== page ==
Their cheddar serves as an ambassador of sorts for the farm, subtly touching households across the country with their ethos and dedication. It’s also one of their many avenues for educating people about sustainable farming methods. In addition to the solar orchard, which generates enough electricity to power over half of their buildings, the farms’ beautiful Brown Swiss cows’ grazing routine is as environmentally friendly as possible: the herd munches on a new section of grass each day to keep the pasture healthy with less energy reliance, and the dense, lush pasture growth also helps control water pollution. The whey that’s left over from the cheesemaking process is used as fertilizer. And visitors to the farm can observe pretty much every aspect of the process. This has been curtailed somewhat due to the pandemic, but in general visitors are welcome to wander into the dairy barns; watch the cows get milked; gaze upon the grazing cows; watch the cheesemakers separate curds from whey; cut, wrap, and wax the finished blocks, and send it out to the world. Because yes, Shelburne Farms is a working farm, but, as Tom says, “education is our most important crop.”

Every part of the cheesemaking process—from the milking parlor to the shipping room—happens on-site, which is rare even in small cheesemaking operations. Using raw milk from their approximately 120 cows, it’s handmade every day during the milking season, using methods that are remarkably similar to the ones Joseph Harding established in the 19th century. Through the large pane-glass windows in that fairy-tale castle known as the Farm Barn, Beth, Tom, and I watched with Morgan, the Head Cheesemaker, as two people clothed in long aprons, hairnets, and masks worked in the shining stainless steel and tile cheesemaking room. Their labors centered around the large, rectangular cheese vat.

Morgan explained that very morning around 7:45am, when the milk is delivered, the cheesemaking process ensues. Each phase is carefully timed: fat, protein, acid, and moisture content are measured, and temperatures are constantly monitored. Every variation—down to the second or the microgram—affects the taste, texture, and aging potential of the future cheese. First the milk is heated and cultures added; then rennet is introduced to create a custard-like substance. Then it’s sliced up into quarter-inch cubes by dragging through it a “harp” (a grid of fine wires stretched over a square metal frame). Then it’s stirred and stirred using large metal paddles. The cutting and stirring coaxes the separation of fat and protein out from the watery whey, which clump together to form curds.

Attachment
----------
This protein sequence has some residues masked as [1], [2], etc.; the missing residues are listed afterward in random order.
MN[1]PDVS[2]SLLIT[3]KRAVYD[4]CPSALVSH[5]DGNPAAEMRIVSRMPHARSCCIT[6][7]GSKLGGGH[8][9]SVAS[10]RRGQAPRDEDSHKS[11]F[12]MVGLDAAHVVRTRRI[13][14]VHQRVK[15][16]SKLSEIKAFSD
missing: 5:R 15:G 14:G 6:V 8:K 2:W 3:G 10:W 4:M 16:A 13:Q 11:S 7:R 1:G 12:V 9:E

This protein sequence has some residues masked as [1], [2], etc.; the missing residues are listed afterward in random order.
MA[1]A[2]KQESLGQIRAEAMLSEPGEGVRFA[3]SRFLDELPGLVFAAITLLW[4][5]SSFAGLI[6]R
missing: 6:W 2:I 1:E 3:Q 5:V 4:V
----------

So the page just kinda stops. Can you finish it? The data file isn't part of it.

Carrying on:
After draining off a majority of the whey, the cheddary part of cheddar-making begins. First the curds are packed as tightly as possible along the edges of the vat, forming two banks on either side with a trough in the middle. The aim is to get out as much moisture as possible, in order to allow a longer aging process (the more moisture contained in the curds, the more likelihood of mold and other issues), and to further bond all that beautiful fat and protein together. Then the actual cheddaring happens: used as a verb, “to cheddar” describes how the compressed curds are sliced into slabs, which are stacked several high over the course of an hour (pictured on the front cover). As they sit, they transform, as Tom put it, from the shape and size of a loaf of bread to that of a whole pork belly. Then the dense white slabs are milled, in something akin to a sausage grinder, into “fingers,” which are doused in salt in several careful stages to allow for even coating. The salt prevents unwanted pathogenic growth and contributes to flavor. The result is a big pile of the squeaky curds similar to the ones used in poutine.